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Discussion Starter · #1 ·
I have a 0.8x wide-angle lens for a camera which I can use in front of my projector to make the picture larger. If I hold the lens in front of the projector and pivot it up and down the picture changes geometry like with keystone correction or lens-shift. Is this how it's done in projectors with lens-shift? The upper and lower edges of the picture are very out of focus if I increase the angles too much, how is that counteracted in projectors with lens-shift, is the focus-lens in front of the shifted lens perhaps? :)


Lots of questions, lately. I'm thinking of making a hinged aluminium bracket to hold the lens in front of the projector. I work in a helicopter hangar and can make anything (well, almost) out of aluminium or steel. This would enable me to move the picture lower on the screen and still retain the full resolution by using lens-shift. It would also be very easy to incorporate a horisontal lens-shift function too.

http://home.c2i.net/ahustvedt/images/lens01.jpg
This is what the lens looks like. It has a 55mm threaded flange and comes with a

55-43mm adapter that fits on the camera. My projector has no threaded flange.




Tor Arne
 

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look into view camera technology...Sinar has a great book on the subject: view camera lenses that allow shift are designed to have a large area of coverage over which the optical properties are retained. the simple analogy is to imagine the process backwards: you have the lens reproducing the image of the screen on the projector focal plane; it will also reproduce a much larger area, so that if the screen isn't on the optical axis, but within the area covered, you just have to postion the pj focal plane in the right spot. there will also be issues with focus over the range of the screen and possible geometric distortion.


in general: shifts (x-y movements in a plane) are distinguised from swings and tilts (pivots of the lens axes or the focal plane with respect to the optical axis.) if you just do a shift of relatively small magnitude within the capacity of the lens, you will retain focus over the image area and preserve geometry. if you do a swing or tilt the lens, things get trickier; that is how you would correct for keystone, but in order to compensate for the accompanying loss of focus over the entire image, you also have to swing/tilt the focal plane of the projector. if you do make something to allow for lens tilts and swings, it is easier to predict if the axes of tilt/swing pass through the lens center.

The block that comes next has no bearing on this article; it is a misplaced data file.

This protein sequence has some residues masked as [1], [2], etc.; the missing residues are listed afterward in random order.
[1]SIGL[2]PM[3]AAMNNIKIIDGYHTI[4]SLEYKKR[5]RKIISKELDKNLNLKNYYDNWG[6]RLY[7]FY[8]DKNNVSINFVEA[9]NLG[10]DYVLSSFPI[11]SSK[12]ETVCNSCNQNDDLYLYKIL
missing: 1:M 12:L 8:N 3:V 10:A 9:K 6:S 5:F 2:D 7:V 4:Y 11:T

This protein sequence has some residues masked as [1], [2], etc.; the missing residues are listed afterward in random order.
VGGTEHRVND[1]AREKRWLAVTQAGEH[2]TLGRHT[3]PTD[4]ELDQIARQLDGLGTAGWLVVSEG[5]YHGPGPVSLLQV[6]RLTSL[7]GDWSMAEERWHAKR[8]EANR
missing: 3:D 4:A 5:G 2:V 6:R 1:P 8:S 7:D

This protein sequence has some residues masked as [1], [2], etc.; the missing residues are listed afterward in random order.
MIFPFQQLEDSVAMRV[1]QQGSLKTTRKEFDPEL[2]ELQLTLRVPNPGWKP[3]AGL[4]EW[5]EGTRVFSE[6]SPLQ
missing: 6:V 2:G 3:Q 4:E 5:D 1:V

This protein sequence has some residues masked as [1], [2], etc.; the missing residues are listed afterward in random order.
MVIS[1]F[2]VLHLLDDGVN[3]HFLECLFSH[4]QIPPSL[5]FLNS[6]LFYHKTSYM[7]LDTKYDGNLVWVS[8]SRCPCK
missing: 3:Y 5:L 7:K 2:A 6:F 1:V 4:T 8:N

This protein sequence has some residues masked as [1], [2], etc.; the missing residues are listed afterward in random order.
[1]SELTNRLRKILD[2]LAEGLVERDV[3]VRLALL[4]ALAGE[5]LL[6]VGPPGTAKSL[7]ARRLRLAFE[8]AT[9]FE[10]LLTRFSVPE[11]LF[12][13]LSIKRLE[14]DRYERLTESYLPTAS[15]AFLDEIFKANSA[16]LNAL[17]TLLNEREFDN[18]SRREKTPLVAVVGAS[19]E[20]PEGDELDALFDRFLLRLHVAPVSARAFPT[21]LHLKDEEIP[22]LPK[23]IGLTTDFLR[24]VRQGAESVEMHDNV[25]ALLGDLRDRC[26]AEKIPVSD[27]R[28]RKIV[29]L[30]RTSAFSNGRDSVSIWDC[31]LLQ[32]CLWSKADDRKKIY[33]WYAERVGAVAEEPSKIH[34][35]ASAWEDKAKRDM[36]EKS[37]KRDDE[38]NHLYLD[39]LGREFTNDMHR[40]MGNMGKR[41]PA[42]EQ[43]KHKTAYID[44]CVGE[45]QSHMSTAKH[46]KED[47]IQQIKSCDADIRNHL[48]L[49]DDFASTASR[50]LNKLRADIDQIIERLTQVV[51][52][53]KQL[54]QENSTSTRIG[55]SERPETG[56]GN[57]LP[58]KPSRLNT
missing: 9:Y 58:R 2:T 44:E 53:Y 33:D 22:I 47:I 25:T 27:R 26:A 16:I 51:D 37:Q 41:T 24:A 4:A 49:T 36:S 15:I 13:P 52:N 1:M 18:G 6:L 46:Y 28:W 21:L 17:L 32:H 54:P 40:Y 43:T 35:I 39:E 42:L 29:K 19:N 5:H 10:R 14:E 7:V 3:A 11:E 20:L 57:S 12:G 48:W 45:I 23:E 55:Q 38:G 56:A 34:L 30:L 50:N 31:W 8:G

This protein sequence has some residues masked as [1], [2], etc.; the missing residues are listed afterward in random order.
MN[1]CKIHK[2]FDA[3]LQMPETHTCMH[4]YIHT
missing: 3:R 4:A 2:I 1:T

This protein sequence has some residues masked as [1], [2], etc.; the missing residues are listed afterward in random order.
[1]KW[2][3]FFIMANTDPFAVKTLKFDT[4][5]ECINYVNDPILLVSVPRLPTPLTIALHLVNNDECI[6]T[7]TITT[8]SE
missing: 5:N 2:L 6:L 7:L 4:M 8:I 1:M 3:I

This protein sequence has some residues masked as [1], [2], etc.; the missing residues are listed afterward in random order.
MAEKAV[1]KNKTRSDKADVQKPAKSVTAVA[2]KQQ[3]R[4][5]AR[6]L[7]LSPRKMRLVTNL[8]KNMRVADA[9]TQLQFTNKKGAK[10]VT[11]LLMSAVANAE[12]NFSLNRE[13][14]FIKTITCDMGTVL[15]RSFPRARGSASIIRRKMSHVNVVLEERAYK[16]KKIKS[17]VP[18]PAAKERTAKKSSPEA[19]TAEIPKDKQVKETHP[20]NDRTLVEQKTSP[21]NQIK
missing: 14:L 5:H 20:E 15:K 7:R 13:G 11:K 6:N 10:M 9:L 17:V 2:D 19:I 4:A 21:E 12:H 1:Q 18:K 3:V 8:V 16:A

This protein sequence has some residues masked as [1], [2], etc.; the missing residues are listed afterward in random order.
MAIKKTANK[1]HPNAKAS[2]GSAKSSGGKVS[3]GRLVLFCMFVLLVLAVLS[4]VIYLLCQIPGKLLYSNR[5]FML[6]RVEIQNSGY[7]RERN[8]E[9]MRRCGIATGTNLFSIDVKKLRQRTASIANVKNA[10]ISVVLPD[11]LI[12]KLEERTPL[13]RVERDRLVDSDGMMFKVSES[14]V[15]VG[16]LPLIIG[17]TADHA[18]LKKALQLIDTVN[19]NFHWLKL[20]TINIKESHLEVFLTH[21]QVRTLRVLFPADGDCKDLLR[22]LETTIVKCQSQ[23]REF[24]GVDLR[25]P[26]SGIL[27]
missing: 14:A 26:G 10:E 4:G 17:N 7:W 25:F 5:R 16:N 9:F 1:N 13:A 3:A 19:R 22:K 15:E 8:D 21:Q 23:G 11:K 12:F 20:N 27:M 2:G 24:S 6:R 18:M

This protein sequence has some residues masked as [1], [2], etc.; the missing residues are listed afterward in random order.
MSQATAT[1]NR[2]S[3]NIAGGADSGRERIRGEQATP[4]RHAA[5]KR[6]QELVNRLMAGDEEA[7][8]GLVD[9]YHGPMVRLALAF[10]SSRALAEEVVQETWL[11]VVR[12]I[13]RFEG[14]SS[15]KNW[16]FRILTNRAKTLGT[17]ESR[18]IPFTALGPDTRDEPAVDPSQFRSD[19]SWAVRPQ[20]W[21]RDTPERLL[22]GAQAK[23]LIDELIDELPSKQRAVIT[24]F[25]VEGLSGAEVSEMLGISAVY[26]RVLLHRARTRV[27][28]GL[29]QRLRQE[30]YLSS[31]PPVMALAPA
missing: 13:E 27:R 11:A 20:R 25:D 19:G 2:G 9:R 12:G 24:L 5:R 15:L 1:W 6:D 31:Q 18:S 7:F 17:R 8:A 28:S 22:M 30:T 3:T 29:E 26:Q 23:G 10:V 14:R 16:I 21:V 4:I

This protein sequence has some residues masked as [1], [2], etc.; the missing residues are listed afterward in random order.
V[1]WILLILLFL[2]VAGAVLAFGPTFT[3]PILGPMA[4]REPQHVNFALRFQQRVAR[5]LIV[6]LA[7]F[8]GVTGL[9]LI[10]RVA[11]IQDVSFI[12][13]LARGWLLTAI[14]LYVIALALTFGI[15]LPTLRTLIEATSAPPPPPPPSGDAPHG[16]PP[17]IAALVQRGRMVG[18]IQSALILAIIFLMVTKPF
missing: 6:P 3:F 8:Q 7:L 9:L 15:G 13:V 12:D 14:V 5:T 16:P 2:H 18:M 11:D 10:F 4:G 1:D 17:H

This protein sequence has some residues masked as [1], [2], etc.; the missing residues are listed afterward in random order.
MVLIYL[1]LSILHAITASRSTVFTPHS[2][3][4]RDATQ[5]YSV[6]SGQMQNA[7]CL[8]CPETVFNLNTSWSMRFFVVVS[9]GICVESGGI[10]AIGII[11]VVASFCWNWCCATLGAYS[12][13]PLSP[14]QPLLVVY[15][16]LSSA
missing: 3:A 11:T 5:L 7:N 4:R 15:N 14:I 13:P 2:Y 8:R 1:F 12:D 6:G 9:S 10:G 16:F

sounds like a fun project; go to a pro camera store and check out a view camera.
 

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Discussion Starter · #3 ·
The loss of focus will also occur if one chooses to use digital keystone correction, any angling of the projector will result in an uneven focus. If one focuses the horisontal middle of the screen the top and bottom will be slightly out of focus.


I will have to zoom in (out?) to retain the picture size so I don't have to move the projector closer to the screen.


I don't have anyhing to lose, I already have the projector and the lens, so I'll give it a shot. I tried holding the lens in front of the projector and while it was dificult to hold it steady, the picture did seem to change symetrically without curving the edges. I'm no optics expert, the only experience I have with optics are my glasses, some magnifying glasses at work and some projectors. :)


I might make something tomorrow evening if I don't have to work overtime.



Tor Arne
 

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the focus thing is tricky with tilts and swings, but it can be corrected. there have been several view camera mechanisms devised to simplify the process, using various mechanical methods to hinge the components. Sinar Pro is the very best, and while quite complicated, does specifically address the de-coupling of swing/tilt and focus changes for quicker operator use. look up the Scheimflug principle for details. what has to happen is that the ratio of image distance to source distance has to be retained for focus over the area of the image. if you move the top of the lens closer to the screen, the distance ratio will change, so you have to tilt the focal plane slightly as well to compensate. this is how large format studio photography is able to get such sharp focus over subjects in receding planes over a large portion of the image.
 

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boy you found that reference pretty fast; looks good. what did you search on?
 

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Discussion Starter · #8 ·
Bah...


I've worked 14,5-hour days the last two days so I haven't had time to make anything. I don't really think it'll be worthwhile anyway but at least it's something fun to do. :)



Tor Arne
 
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